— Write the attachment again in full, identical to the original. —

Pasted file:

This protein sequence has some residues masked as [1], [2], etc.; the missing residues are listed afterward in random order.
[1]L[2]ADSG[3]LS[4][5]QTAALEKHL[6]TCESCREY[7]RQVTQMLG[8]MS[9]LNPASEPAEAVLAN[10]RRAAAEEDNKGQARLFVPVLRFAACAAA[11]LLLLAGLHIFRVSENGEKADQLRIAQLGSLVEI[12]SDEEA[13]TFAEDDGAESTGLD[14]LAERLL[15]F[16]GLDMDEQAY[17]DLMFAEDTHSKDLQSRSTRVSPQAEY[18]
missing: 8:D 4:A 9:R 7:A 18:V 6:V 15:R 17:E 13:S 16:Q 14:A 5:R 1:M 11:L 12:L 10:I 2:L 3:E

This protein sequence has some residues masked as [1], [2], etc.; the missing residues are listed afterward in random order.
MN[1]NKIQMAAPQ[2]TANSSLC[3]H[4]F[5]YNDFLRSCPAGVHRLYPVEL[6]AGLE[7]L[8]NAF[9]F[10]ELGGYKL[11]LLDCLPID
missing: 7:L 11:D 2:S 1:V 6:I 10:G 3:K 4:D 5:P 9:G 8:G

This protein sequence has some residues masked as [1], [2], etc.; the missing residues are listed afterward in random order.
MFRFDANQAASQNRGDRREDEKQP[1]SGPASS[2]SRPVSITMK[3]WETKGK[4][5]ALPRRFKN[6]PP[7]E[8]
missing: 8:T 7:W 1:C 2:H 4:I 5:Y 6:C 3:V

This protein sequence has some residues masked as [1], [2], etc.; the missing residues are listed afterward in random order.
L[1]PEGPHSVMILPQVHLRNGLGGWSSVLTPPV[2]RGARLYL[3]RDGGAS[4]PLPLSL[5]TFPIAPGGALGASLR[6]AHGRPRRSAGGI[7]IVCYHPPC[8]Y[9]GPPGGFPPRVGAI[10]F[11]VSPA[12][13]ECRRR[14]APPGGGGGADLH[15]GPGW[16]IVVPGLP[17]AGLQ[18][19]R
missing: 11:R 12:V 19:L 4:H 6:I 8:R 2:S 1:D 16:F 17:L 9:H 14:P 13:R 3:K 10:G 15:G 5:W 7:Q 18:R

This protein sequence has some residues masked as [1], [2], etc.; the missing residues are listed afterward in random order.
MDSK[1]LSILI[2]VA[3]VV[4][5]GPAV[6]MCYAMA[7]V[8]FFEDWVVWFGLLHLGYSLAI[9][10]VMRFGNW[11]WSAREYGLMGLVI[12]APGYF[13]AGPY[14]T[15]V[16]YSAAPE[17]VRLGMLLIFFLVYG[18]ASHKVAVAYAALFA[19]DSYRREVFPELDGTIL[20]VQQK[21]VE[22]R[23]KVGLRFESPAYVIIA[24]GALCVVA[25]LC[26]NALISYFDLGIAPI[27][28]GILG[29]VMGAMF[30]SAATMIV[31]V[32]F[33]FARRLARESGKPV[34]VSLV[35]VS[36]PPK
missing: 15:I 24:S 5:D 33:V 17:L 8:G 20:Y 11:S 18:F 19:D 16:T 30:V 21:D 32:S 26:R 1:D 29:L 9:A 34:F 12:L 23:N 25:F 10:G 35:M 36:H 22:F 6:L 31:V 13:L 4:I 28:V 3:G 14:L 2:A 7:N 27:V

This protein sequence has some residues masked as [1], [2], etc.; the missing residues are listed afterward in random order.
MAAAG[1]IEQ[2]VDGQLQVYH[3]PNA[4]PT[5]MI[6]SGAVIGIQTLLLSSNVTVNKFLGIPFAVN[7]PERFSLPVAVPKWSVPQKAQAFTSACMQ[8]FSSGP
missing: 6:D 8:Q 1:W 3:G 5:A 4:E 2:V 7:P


This protein sequence has some residues masked as [1], [2], etc.; the missing residues are listed afterward in random order.
[1]L[2]ADSG[3]LS[4][5]QTAALEKHL[6]TCESCREY[7]RQVTQMLG[8]MS[9]LNPASEPAEAVLAN[10]RRAAAEEDNKGQARLFVPVLRFAACAAA[11]LLLLAGLHIFRVSENGEKADQLRIAQLGSLVEI[12]SDEEA[13]TFAEDDGAESTGLD[14]LAERLL[15]F[16]GLDMDEQAY[17]DLMFAEDTHSKDLQSRSTRVSPQAEY[18]
missing: 8:D 4:A 9:R 7:A 18:V 6:V 15:R 17:E 13:S 16:Q 14:A 5:R 1:M 11:L 12:L 10:I 2:L 3:E

This protein sequence has some residues masked as [1], [2], etc.; the missing residues are listed afterward in random order.
MN[1]NKIQMAAPQ[2]TANSSLC[3]H[4]F[5]YNDFLRSCPAGVHRLYPVEL[6]AGLE[7]L[8]NAF[9]F[10]ELGGYKL[11]LLDCLPID
missing: 7:L 11:D 2:S 1:V 6:I 10:G 3:K 4:D 5:P 9:G 8:G

This protein sequence has some residues masked as [1], [2], etc.; the missing residues are listed afterward in random order.
MFRFDANQAASQNRGDRREDEKQP[1]SGPASS[2]SRPVSITMK[3]WETKGK[4][5]ALPRRFKN[6]PP[7]E[8]
missing: 8:T 7:W 1:C 2:H 4:I 5:Y 6:C 3:V

This protein sequence has some residues masked as [1], [2], etc.; the missing residues are listed afterward in random order.
L[1]PEGPHSVMILPQVHLRNGLGGWSSVLTPPV[2]RGARLYL[3]RDGGAS[4]PLPLSL[5]TFPIAPGGALGASLR[6]AHGRPRRSAGGI[7]IVCYHPPC[8]Y[9]GPPGGFPPRVGAI[10]F[11]VSPA[12][13]ECRRR[14]APPGGGGGADLH[15]GPGW[16]IVVPGLP[17]AGLQ[18][19]R
missing: 11:R 12:V 19:L 4:H 6:I 8:R 2:S 1:D 16:F 17:L 9:H 14:P 13:R 3:K 10:G 15:G 5:W 7:Q 18:R

This protein sequence has some residues masked as [1], [2], etc.; the missing residues are listed afterward in random order.
MDSK[1]LSILI[2]VA[3]VV[4][5]GPAV[6]MCYAMA[7]V[8]FFEDWVVWFGLLHLGYSLAI[9][10]VMRFGNW[11]WSAREYGLMGLVI[12]APGYF[13]AGPY[14]T[15]V[16]YSAAPE[17]VRLGMLLIFFLVYG[18]ASHKVAVAYAALFA[19]DSYRREVFPELDGTIL[20]VQQK[21]VE[22]R[23]KVGLRFESPAYVIIA[24]GALCVVA[25]LC[26]NALISYFDLGIAPI[27][28]GILG[29]VMGAMF[30]SAATMIV[31]V[32]F[33]FARRLARESGKPV[34]VSLV[35]VS[36]PPK
missing: 15:I 24:S 5:D 33:V 17:L 8:G 20:Y 11:S 18:F 19:D 16:T 30:V 21:D 32:S 26:R 1:D 29:L 9:A 34:F 12:L 23:N 25:F 10:G 35:M 36:H 22:F 6:L 31:V 13:L 4:I 28:V 3:G 14:L 2:A 7:N 27:V

This protein sequence has some residues masked as [1], [2], etc.; the missing residues are listed afterward in random order.
MAAAG[1]IEQ[2]VDGQLQVYH[3]PNA[4]PT[5]MI[6]SGAVIGIQTLLLSSNVTVNKFLGIPFAVN[7]PERFSLPVAVPKWSVPQKAQAFTSACMQ[8]FSSGP
missing: 6:D 8:Q 1:W 3:G 5:A 4:E 2:V 7:P